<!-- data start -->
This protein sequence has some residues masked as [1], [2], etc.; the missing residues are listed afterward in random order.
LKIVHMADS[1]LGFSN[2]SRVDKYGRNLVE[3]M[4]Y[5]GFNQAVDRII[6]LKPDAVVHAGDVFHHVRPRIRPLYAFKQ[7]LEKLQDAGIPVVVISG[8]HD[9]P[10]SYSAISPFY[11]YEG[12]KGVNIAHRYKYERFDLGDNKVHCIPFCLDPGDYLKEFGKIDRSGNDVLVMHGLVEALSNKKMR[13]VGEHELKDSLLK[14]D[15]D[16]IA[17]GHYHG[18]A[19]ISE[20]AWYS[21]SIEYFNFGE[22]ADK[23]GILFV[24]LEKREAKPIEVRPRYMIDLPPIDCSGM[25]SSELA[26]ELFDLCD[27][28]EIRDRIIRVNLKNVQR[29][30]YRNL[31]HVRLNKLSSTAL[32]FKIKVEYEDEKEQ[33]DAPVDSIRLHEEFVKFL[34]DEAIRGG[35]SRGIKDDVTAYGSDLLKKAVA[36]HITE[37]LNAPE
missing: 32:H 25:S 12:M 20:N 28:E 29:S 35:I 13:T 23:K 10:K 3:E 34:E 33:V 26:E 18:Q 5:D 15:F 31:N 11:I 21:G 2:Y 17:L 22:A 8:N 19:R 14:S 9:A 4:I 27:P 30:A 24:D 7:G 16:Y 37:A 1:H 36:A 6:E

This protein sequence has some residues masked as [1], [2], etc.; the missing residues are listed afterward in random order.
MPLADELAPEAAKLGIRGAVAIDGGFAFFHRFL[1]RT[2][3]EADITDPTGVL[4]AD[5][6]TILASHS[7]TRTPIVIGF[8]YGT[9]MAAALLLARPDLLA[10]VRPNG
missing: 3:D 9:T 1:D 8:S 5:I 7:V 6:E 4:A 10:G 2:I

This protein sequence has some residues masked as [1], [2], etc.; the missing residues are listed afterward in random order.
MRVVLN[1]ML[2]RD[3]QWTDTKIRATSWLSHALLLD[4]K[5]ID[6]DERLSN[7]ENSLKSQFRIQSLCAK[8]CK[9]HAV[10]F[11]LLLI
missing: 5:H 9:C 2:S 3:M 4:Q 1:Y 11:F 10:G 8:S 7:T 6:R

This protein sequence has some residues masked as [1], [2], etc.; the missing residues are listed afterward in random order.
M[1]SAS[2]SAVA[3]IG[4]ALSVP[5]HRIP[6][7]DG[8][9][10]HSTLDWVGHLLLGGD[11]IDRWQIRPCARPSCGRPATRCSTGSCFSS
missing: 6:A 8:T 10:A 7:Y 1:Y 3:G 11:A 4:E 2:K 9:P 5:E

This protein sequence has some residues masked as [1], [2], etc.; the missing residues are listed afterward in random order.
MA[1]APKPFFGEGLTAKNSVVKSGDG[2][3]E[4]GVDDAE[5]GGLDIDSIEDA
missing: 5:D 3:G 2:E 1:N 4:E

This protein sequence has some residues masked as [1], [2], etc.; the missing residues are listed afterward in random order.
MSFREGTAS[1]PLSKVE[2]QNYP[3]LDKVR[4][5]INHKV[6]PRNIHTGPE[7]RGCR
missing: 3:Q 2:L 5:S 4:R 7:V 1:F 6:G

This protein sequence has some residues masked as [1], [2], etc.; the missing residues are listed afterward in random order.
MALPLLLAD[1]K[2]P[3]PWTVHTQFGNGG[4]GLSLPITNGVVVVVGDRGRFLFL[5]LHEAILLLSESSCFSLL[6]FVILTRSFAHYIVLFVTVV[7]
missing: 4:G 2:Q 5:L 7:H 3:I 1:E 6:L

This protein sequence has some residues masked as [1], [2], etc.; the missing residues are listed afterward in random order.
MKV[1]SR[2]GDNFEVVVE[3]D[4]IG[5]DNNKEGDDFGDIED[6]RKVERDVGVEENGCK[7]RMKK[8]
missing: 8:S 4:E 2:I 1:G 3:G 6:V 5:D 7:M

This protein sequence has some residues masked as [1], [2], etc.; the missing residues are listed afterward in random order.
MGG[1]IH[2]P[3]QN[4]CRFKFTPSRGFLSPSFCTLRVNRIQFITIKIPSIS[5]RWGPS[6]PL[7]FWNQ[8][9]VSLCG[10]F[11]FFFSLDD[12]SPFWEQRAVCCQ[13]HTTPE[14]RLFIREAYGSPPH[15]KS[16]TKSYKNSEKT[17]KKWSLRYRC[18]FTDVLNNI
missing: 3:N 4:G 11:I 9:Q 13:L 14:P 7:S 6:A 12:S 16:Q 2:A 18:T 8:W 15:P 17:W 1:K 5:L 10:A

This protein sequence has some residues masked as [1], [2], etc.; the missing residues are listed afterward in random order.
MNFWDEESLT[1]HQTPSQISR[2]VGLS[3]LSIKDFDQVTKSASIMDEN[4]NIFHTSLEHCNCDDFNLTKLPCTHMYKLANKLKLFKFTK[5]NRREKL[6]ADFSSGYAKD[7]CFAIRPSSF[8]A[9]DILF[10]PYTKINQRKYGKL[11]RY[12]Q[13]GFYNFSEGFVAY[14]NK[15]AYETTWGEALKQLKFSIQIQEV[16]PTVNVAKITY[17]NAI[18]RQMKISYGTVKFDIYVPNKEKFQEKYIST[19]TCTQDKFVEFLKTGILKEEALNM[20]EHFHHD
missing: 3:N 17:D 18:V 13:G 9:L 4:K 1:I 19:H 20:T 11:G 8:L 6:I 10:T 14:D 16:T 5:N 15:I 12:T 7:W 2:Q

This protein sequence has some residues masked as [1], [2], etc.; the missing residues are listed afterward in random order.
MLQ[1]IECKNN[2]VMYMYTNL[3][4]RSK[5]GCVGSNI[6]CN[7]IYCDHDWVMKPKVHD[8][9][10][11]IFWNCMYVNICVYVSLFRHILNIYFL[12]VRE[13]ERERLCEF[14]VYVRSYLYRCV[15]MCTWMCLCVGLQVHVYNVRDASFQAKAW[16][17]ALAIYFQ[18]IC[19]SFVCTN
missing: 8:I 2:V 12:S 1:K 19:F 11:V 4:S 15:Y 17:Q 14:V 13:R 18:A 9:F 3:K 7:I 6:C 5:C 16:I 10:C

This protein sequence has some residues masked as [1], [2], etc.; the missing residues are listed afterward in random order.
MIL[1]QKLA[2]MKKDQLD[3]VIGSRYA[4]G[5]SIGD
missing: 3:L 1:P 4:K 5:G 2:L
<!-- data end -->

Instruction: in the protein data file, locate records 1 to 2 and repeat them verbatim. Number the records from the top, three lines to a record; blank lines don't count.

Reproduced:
This protein sequence has some residues masked as [1], [2], etc.; the missing residues are listed afterward in random order.
LKIVHMADS[1]LGFSN[2]SRVDKYGRNLVE[3]M[4]Y[5]GFNQAVDRII[6]LKPDAVVHAGDVFHHVRPRIRPLYAFKQ[7]LEKLQDAGIPVVVISG[8]HD[9]P[10]SYSAISPFY[11]YEG[12]KGVNIAHRYKYERFDLGDNKVHCIPFCLDPGDYLKEFGKIDRSGNDVLVMHGLVEALSNKKMR[13]VGEHELKDSLLK[14]D[15]D[16]IA[17]GHYHG[18]A[19]ISE[20]AWYS[21]SIEYFNFGE[22]ADK[23]GILFV[24]LEKREAKPIEVRPRYMIDLPPIDCSGM[25]SSELA[26]ELFDLCD[27][28]EIRDRIIRVNLKNVQR[29][30]YRNL[31]HVRLNKLSSTAL[32]FKIKVEYEDEKEQ[33]DAPVDSIRLHEEFVKFL[34]DEAIRGG[35]SRGIKDDVTAYGSDLLKKAVA[36]HITE[37]LNAPE
missing: 32:H 25:S 12:M 20:N 28:E 29:S 35:I 13:T 23:K 10:K 3:E 34:E 33:V 26:E 18:Q 5:D 15:F 31:N 11:I 21:G 2:Y 17:L 22:A 8:N 19:R 14:S 9:A 4:I 27:P 30:A 24:D 7:G 16:Y 37:A 1:H 36:A 6:E

This protein sequence has some residues masked as [1], [2], etc.; the missing residues are listed afterward in random order.
MPLADELAPEAAKLGIRGAVAIDGGFAFFHRFL[1]RT[2][3]EADITDPTGVL[4]AD[5][6]TILASHS[7]TRTPIVIGF[8]YGT[9]MAAALLLARPDLLA[10]VRPNG
missing: 3:D 9:T 1:D 8:S 5:I 7:V 6:E 4:A 10:G 2:I